History Pit Stop 2:Dean and Dave Shermans One Lap of America

There are several unique events on the American racing landscape, but none covers more ground than One Lap of America. It is a challenge that requires an incredibly reliable car, intense preparation, and the ability to keep going long after sense has left you. Dean Sherman and his son Dave were just crazy enough to give it a go in 1998.

The 1998 One Lap of America was a "RUN WHAT YOU BRUNG" enduro that started at Watkins Glen, NY, then to Gateway in St Louis, Pike's Peak in Colorado Springs, Phoenix Raceway, Phoenix, Memphis Motorsports Park, Memphis, Michelin Proving Grounds, Greenville, S.C. and ended at Watkins Glen, NY.

The car they prepped had a 2.3 NAPS-Z Long Rod with a little help from the machinists from Rebello Racing. It featured 44MM Mikuni's and a modified 280ZX air cleaner, 280ZX disc brakes all around with Carbotech racing brake pads and parking brake, 280ZX 5-speed transmission, Tokico 5-way Illumina shocks, oil cooler, remote oil filter, 3 quart oil accumulator, 280ZX struts with coil-overs, camber plates, custom 1 5/8" header, slotted rear cross member, 15X8 Panasports with 205 R50 15 Michelin's (required, major sponsor), electronic voltage regulator and distributor.

The rules state you must use the car you enter to get from race to race, with no chase vehicles.

Dean and Dave registered the car May 29th at Painted Post, NY, after a grueling cross country drive in their 66 Dodge car hauler. They were entry number 55.

The 30th was the start of the 'Lap 25 miles away at Watkins Glen International Raceway. first it was time trials, which Dave and Dean finished at about 6PM, then reloaded all of thier gear and took off for Gateway International Raceway in East St Louis, Illinois, 845 miles away.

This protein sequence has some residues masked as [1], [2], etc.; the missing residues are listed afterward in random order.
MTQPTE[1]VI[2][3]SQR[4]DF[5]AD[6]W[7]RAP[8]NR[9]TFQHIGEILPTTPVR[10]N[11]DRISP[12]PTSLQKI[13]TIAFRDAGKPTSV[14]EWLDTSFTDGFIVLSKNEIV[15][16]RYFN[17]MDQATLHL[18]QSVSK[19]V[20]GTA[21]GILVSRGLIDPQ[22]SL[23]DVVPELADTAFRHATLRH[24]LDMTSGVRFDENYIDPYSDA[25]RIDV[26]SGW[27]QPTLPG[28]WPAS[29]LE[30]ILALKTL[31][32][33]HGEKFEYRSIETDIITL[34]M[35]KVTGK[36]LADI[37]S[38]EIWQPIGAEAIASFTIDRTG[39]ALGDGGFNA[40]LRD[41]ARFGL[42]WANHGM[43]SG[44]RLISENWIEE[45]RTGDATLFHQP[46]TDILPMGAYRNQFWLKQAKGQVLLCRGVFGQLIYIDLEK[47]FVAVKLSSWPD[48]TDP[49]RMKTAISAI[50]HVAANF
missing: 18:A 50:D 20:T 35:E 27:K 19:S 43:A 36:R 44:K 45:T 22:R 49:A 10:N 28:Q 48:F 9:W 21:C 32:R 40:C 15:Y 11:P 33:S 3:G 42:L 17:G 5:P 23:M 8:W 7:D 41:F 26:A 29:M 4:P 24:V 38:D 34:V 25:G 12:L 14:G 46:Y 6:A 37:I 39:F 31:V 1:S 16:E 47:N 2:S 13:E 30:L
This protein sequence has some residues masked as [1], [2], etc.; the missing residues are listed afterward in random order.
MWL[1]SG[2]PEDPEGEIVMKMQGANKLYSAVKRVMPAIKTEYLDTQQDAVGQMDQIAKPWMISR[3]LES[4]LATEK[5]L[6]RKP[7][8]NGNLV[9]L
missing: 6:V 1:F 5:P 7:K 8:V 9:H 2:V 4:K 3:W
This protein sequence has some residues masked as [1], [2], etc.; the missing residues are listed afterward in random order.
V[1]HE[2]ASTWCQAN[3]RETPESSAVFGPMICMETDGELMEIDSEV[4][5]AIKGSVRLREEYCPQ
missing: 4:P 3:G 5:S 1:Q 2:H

They arrived there the morning of the 31st and ran 2 time trials, 1 for each driver. By the middle of the afternoon they were reloaded,and down the road to Pike's Peak International Roadway in Colorado Springs, CO, 860 miles away.

The same routine followed thethe morning of June 1st, then it was off to the next events at Phoenix International Raceway in Phoenix, AZ, 795 miles away.

They arrived there in the early morning of June 2nd and were very pleased to see my Deans's brother Ed there to greet them. Dave was feeling ill, so Dean raced both laps.

The next stop for the 'Lap was Memphis, Tenn, 1497 miles away- a 2 day drive. The 510 had been making some noise as Dean and Dave got to Memphis, but they were too tired to do anything about it until the next morning. That's when Dave removed the valve cover and saw the timing chain tensioner guide lying loose down in the timing cover.

After a a bit of seaching a new part was located, but it didn't arrive until after both drivers had domne thier time trials, a rather nerve racking experience!

The next stop, 570 miles later, and another checkpoint was at BMW Headquarters, Greenville, S.C. From there it was a short 55 miles to the Michelin Proving Grounds for 1 time trial. The track, about 1/3 of which was purposefully wet with sprinklers really leveled the playing field with the high horsepower cars. Dean and Dave had the best time of the 'Lap here, as compared to the top 20 cars.

After another 850 miles, and another checkpoint at the Cannonball Run Pub in Wyoming, NY, Dean and Dave were on the last day of the 'Lap. A brunch was hosted by the Cannonball Run Pub (owned by Brock Yates, 'Lap organizer), then they were off to Watkins Glen International Raceway.

They arrived at the Glen for the final time trial and the end of the 1998 One Lap of America. Dave ran the time trial and after finishing both Dean and Dave were very happy that it was over and the car was unmarked and running well.

The last part of the event was the awards ceremony and brunch on Sunday June 7th at Painted Post, NY. Dean and Dave Sherman finished 60th place finish overall.

Dean Sherman, "It was an unforgettable adventure and one that we will cherish for many years. In the 19 days we were away we covered over 11,000 miles."

"We never expected to give the high dollar and high horsepower entries any real competition. We considered our effort a success because we accomplished what we set out to do, we ran in and finished all of the events of the 'Lap and didn't embarrass ourselves or break the car."

Thanks to Dean for sharing his story and pictures!